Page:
Ah, the lure of fresh tech.
Keeping abreast of—and working with—startups is a powerful way for corporations to stay competitive in an ever-changing and quickly innovating market—that much should be obvious.
Choosing how to work with startups and which collaboration model is right for your business can be tricky though. To oversimplify, there are three ways companies can work with startups—investing, acquiring, and partnering. Here's what to consider when evaluating your options if your company is considering tapping into the creativity and innovation delivered by startups.
Investing in a Startup
Through corporate-backed accelerator programs, startups seek access to advice, insider information, and sometimes investment opportunities. Imagine your business attracting the latest startup innovations, simply by virtue of your reputation, industry contacts, and bigger checkbook.
Startups look for investment partners and accelerator programs that align with their industry-specific goals and can put them into contact with influencers in their market. Nike, for example, offers a $50,000 investment opportunity to startups in the fitness market. The investment comes with three months of mentorship with industry leaders and corporate guidance.
Corporations such as Nike are careful to choose startups that not only offer promising returns, but will also advance their own brand mission. Look for startups that are positioning themselves in your market, or attracting the right kind of attention in markets your company would like to enter and invest in the seed stages. Keep in mind that getting on the ground early on, can form a relationship that might prevent these startups from becoming your competition later.
Acquiring a Startup
Your company may be interested in acquiring startups for a variety of reasons—maybe a startup is causing disruption in your already competitive market, for example. But often it's less a matter of gobbling up the competition and more about diversifying and expanding your company's offerings.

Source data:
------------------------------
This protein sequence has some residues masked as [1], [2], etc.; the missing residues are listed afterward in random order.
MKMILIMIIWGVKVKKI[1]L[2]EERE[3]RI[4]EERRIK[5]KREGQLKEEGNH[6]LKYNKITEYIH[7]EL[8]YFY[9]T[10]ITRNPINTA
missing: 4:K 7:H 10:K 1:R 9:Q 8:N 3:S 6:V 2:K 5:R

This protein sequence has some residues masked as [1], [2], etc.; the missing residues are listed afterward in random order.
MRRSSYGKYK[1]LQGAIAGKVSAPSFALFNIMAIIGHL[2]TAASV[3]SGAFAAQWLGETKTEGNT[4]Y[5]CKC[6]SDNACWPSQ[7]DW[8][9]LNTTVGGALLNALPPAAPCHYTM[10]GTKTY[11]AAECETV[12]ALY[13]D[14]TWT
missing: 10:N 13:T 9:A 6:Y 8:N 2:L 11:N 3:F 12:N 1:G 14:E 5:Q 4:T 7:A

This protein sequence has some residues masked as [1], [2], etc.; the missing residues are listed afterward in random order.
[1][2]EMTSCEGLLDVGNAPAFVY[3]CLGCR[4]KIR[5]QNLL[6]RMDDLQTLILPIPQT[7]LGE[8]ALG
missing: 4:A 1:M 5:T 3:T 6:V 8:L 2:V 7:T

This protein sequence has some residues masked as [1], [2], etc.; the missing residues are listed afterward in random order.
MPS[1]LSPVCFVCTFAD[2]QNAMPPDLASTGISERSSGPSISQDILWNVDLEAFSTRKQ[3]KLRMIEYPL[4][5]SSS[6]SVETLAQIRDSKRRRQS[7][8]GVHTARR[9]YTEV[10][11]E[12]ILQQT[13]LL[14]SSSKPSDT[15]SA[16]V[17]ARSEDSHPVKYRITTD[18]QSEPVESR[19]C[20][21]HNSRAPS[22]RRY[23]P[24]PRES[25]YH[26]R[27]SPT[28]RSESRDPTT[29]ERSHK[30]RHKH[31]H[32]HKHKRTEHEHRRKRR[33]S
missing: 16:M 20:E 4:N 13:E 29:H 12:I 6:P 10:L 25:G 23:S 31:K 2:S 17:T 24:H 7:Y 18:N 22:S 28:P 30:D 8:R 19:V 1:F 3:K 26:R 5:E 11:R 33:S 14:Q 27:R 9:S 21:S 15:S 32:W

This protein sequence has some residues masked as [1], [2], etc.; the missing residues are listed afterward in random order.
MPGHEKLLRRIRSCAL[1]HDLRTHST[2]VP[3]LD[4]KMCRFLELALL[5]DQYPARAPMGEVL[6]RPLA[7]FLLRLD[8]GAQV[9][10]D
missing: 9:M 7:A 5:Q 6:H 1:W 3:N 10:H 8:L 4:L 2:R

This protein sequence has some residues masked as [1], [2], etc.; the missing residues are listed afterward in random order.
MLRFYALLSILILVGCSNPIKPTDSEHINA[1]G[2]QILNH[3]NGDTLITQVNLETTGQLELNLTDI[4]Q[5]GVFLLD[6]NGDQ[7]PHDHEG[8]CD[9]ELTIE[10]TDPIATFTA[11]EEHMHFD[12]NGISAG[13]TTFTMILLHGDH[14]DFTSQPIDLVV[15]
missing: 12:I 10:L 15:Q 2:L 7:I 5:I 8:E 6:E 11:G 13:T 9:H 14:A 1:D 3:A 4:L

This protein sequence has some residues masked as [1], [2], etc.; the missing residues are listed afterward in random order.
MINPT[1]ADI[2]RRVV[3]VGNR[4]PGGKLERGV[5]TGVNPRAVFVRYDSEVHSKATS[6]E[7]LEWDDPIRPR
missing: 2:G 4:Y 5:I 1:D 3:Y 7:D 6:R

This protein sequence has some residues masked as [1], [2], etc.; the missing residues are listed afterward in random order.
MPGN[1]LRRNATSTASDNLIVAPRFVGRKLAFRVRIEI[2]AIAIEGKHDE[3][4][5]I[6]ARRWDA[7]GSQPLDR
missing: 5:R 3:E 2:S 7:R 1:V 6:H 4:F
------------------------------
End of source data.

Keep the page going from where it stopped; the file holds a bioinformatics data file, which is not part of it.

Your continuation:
Tech giants like Google, Facebook, and Microsoft often purchase startups to add apps or capabilities to their portfolio. Facebook, for example, isn't primarily a photo sharing network (yet!). They acquired Instagram in 2012, not just to consolidate its position as the social network leader, but also to further its photo data mining capabilities in the future.
When evaluating startups for acquisition, think beyond your product (and their product) in the now, and consider how their tech, team, and community might contribute to future projects and innovations.
Joint Venture or Partnership with a Startup
Depending on your market and goals, and the value you hope to obtain, a joint venture or partnership with an up-and-coming startup might be the ideal strategy for your company.
The differences between the two are subtle and mostly semantic (in California, there is no legal distinction between a joint venture and partnership). Joint ventures are typically thought of as short-term and strategic partnerships that may evolve into a longer-term partnership or may dissolve once you've achieved your desired outcomes. Partnerships also come in varying flavors—usually depending on financial and liability arrangements.
If your company is considering a joint venture or partnership, you need to carefully consider the startup involved—after all, there's more at stake when you start entangling your business with another. That said, partnering with a cutting edge tech can breathe new life into established and entrenched companies.
GM and Toyota found an opportunity with Uber to couple the sharing economy driving app with their latest in auto innovations. In exchange for access Uber's pool of car-owning (and buying!) drivers, the corporations become powerful allies to the startup in the automotive industry.
Be open to opportunities to combine the industry insight your company has collected over the years, with the energy and enthusiasm startups can offer. In a rapidly changing world, these ventures and partnerships can have the power to change the way consumers interact in your markets, without affecting the core of your business.
The Key to Success is Alignment with a Startup
The goals and values of your corporation will strongly influence which collaborative path makes the most sense at the onset. Keep in mind, though, that one kind of relationship can evolve into another. An amazing joint venture may turn into a long-term partnership. You may initially invest in a startup and acquire the business later.
Working with a startup is not without risks, but the potential for a lucrative and mutually beneficial relationship, along with the excitement and energy a startup can infuse into your corporate culture, can trump any potential pitfalls.
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